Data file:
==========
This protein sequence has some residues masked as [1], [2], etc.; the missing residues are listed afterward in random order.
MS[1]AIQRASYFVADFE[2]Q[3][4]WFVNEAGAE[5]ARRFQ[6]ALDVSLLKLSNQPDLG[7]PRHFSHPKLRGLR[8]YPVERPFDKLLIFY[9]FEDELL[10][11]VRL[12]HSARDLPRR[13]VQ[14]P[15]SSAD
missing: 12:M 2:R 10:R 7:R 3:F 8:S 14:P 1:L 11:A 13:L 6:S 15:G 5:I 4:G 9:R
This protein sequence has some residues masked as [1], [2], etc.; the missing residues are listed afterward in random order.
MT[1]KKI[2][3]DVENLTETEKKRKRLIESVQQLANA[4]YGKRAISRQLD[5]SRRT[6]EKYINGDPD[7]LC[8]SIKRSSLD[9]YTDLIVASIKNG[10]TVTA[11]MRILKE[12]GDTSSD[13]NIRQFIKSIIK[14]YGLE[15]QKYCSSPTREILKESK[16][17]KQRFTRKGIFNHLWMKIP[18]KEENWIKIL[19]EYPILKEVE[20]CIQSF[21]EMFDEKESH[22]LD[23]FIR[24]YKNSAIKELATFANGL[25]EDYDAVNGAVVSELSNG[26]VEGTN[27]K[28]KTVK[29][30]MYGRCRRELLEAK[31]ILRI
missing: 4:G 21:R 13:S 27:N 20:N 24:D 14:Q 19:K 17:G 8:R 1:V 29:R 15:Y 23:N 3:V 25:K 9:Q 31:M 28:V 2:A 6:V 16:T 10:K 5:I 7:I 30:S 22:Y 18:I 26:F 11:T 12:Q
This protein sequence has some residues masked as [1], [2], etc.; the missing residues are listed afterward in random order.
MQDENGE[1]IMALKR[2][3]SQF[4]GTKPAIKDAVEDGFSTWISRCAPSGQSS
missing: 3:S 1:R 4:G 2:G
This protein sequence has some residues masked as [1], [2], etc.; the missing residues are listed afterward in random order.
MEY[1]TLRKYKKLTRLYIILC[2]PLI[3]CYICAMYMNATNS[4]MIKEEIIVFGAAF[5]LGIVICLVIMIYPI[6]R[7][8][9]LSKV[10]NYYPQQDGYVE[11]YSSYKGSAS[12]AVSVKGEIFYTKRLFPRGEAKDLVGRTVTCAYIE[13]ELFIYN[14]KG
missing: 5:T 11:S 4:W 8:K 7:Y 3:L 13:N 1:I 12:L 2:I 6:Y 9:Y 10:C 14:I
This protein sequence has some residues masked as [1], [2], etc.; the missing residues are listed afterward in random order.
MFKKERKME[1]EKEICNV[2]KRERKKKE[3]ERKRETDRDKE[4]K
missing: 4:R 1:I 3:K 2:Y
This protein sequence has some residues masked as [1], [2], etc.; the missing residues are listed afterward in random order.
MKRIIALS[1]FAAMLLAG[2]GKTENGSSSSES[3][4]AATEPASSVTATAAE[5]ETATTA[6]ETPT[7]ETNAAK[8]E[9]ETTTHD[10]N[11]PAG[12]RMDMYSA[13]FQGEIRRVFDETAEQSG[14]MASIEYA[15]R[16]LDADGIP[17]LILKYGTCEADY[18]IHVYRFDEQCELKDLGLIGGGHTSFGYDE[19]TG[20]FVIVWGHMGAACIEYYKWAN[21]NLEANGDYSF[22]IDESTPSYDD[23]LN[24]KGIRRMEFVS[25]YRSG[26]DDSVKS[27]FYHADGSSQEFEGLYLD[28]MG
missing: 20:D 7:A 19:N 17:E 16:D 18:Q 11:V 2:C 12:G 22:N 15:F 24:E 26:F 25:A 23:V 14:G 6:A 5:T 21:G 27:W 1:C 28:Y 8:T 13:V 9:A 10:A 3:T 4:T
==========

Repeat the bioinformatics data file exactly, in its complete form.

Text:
This protein sequence has some residues masked as [1], [2], etc.; the missing residues are listed afterward in random order.
MS[1]AIQRASYFVADFE[2]Q[3][4]WFVNEAGAE[5]ARRFQ[6]ALDVSLLKLSNQPDLG[7]PRHFSHPKLRGLR[8]YPVERPFDKLLIFY[9]FEDELL[10][11]VRL[12]HSARDLPRR[13]VQ[14]P[15]SSAD
missing: 12:M 2:R 10:R 7:R 3:F 8:S 14:P 1:L 11:A 13:L 6:S 15:G 5:I 4:G 9:R
This protein sequence has some residues masked as [1], [2], etc.; the missing residues are listed afterward in random order.
MT[1]KKI[2][3]DVENLTETEKKRKRLIESVQQLANA[4]YGKRAISRQLD[5]SRRT[6]EKYINGDPD[7]LC[8]SIKRSSLD[9]YTDLIVASIKNG[10]TVTA[11]MRILKE[12]GDTSSD[13]NIRQFIKSIIK[14]YGLE[15]QKYCSSPTREILKESK[16][17]KQRFTRKGIFNHLWMKIP[18]KEENWIKIL[19]EYPILKEVE[20]CIQSF[21]EMFDEKESH[22]LD[23]FIR[24]YKNSAIKELATFANGL[25]EDYDAVNGAVVSELSNG[26]VEGTN[27]K[28]KTVK[29][30]MYGRCRRELLEAK[31]ILRI
missing: 4:G 21:R 13:S 27:N 20:N 24:D 14:Q 19:K 17:G 8:R 1:V 29:R 15:Y 23:N 3:V 25:K 9:Q 31:M 28:V 2:A 6:V 16:T 10:K 5:I 7:I 30:S 22:Y 18:I 26:F 11:T 12:Q
This protein sequence has some residues masked as [1], [2], etc.; the missing residues are listed afterward in random order.
MQDENGE[1]IMALKR[2][3]SQF[4]GTKPAIKDAVEDGFSTWISRCAPSGQSS
missing: 3:S 1:R 4:G 2:G
This protein sequence has some residues masked as [1], [2], etc.; the missing residues are listed afterward in random order.
MEY[1]TLRKYKKLTRLYIILC[2]PLI[3]CYICAMYMNATNS[4]MIKEEIIVFGAAF[5]LGIVICLVIMIYPI[6]R[7][8][9]LSKV[10]NYYPQQDGYVE[11]YSSYKGSAS[12]AVSVKGEIFYTKRLFPRGEAKDLVGRTVTCAYIE[13]ELFIYN[14]KG
missing: 5:T 11:S 4:W 8:K 7:Y 3:L 13:N 1:I 12:L 2:I 6:Y 9:Y 10:C 14:I
This protein sequence has some residues masked as [1], [2], etc.; the missing residues are listed afterward in random order.
MFKKERKME[1]EKEICNV[2]KRERKKKE[3]ERKRETDRDKE[4]K
missing: 4:R 1:I 3:K 2:Y
This protein sequence has some residues masked as [1], [2], etc.; the missing residues are listed afterward in random order.
MKRIIALS[1]FAAMLLAG[2]GKTENGSSSSES[3][4]AATEPASSVTATAAE[5]ETATTA[6]ETPT[7]ETNAAK[8]E[9]ETTTHD[10]N[11]PAG[12]RMDMYSA[13]FQGEIRRVFDETAEQSG[14]MASIEYA[15]R[16]LDADGIP[17]LILKYGTCEADY[18]IHVYRFDEQCELKDLGLIGGGHTSFGYDE[19]TG[20]FVIVWGHMGAACIEYYKWAN[21]NLEANGDYSF[22]IDESTPSYDD[23]LN[24]KGIRRMEFVS[25]YRSG[26]DDSVKS[27]FYHADGSSQEFEGLYLD[28]MG
missing: 20:D 7:A 19:N 17:E 16:D 18:Q 11:V 2:C 12:G 22:N 15:F 24:E 26:F 25:A 23:V 14:G 6:A 5:T 21:G 27:W 1:C 28:Y 8:T 13:V 9:A 10:A 3:T 4:T